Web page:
It's always nice to think back to the sepia tinged days on one's childhood. After 7 years of living around the world, my family put down roots in Luz - a leafy, tree lined avenue in Madras. It was wonderful. We were surrounded by madisaar clad mamis who took rikshaws to the market - their diamond earrings almost blazing in the mid day sun. Boys who played cricket at the corporation school ground down the road. Stray dogs that used to sleep in the shade of the mobile isthri vandi that was positioned outside our gate. It was wonderful. After years of living in high rise apartments where one would have to call neighbours before visiting, here I was free to wander in to 64/4, would be cajoled in to the house behind ours for cold home made ginger-lemon juice and was often employed as a messenger bearing sweets, invitations or news to the other denizens of our little world.
I lived there for 11 years. And then was whisked off one day to Bombay. And from there to London. But every year I go back to my old neighbourhood where I'm reunited with the people who have seen me grow up. The balding septagenarian upstairs who would correct me every time I made the same mistake when I sang Bhairavi. The family down the road who's eldest son would give me joy rides on his new motorbike when I was 12. Our family doctor, conveniently located right opposite our house - often roused from sleep to treat my viral fevers and my sister's wheezing.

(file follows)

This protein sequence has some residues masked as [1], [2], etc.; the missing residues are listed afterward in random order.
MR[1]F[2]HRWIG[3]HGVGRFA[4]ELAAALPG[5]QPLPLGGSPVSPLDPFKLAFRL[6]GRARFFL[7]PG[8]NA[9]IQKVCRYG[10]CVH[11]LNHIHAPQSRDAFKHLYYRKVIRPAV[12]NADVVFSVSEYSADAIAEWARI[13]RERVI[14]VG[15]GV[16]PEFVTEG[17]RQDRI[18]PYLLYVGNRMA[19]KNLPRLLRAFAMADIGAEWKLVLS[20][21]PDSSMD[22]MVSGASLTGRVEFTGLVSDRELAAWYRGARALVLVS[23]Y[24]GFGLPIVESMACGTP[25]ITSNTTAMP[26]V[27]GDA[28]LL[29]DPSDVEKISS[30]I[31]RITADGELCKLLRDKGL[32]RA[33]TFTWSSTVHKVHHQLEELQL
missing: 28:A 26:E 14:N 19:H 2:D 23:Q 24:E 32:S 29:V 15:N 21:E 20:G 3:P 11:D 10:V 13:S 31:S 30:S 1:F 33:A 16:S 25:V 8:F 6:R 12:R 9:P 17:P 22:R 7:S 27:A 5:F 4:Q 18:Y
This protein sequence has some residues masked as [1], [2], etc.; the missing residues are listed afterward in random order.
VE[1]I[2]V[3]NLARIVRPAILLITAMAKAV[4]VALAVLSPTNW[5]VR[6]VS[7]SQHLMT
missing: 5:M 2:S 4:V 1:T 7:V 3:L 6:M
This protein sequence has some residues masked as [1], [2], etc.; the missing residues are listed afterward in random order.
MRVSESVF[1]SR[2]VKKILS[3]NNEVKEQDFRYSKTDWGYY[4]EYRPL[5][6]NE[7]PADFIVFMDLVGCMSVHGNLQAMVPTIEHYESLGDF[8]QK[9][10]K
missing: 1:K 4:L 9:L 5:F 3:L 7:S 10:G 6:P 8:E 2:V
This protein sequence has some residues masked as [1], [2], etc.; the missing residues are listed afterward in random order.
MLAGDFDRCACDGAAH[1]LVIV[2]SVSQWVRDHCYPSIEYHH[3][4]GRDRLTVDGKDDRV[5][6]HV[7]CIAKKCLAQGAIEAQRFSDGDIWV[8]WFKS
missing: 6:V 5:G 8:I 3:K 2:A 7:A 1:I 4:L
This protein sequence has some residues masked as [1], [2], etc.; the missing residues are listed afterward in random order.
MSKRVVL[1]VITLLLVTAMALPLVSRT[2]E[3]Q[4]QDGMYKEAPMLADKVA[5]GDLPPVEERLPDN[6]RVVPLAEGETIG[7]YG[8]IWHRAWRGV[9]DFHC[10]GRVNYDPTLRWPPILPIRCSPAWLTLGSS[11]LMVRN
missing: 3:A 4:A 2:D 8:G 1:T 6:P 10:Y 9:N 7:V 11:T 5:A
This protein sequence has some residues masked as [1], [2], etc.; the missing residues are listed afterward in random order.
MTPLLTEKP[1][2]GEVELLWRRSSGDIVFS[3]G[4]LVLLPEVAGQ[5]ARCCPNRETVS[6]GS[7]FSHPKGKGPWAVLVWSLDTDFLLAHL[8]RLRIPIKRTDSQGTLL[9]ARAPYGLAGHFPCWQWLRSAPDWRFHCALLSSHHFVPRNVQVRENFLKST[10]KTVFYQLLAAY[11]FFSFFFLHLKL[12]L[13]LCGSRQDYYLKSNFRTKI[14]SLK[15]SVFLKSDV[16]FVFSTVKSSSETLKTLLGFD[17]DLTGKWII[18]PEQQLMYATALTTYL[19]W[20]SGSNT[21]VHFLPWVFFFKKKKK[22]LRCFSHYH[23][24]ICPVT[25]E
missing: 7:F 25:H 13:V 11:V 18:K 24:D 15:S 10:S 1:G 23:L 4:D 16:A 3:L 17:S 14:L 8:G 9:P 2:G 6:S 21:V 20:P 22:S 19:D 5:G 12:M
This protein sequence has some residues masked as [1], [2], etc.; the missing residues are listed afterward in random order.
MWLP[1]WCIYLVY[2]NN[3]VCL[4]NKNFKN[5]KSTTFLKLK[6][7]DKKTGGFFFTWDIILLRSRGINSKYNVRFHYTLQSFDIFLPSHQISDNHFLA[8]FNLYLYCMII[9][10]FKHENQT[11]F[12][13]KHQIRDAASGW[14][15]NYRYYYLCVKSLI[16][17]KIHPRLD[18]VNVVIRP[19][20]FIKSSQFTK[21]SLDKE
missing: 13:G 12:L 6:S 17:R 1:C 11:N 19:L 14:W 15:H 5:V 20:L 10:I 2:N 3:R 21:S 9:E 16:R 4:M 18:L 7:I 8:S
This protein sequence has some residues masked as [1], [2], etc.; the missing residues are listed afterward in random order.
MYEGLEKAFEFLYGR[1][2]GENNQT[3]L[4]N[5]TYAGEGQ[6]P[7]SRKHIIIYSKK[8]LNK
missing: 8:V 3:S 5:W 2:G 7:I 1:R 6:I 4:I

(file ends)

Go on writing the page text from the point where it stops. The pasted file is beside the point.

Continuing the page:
New people have moved in. And some old faces have passed on. Many of the traditional bungalows have been replaced by modern apartments that stand out like an eye-sore. But some things never change. The stray dogs (grand children of the roads pioneers?) still snooze under the isthri vandi. The old mami behind our house still offers me her home made juice and the Doctor always asks how I'm doing. The anonymity that living abroad offers one may have it's own advantages, but sometimes I do miss living on a street where everyone knows my name
Here's a reminiscence of a street of a different kind.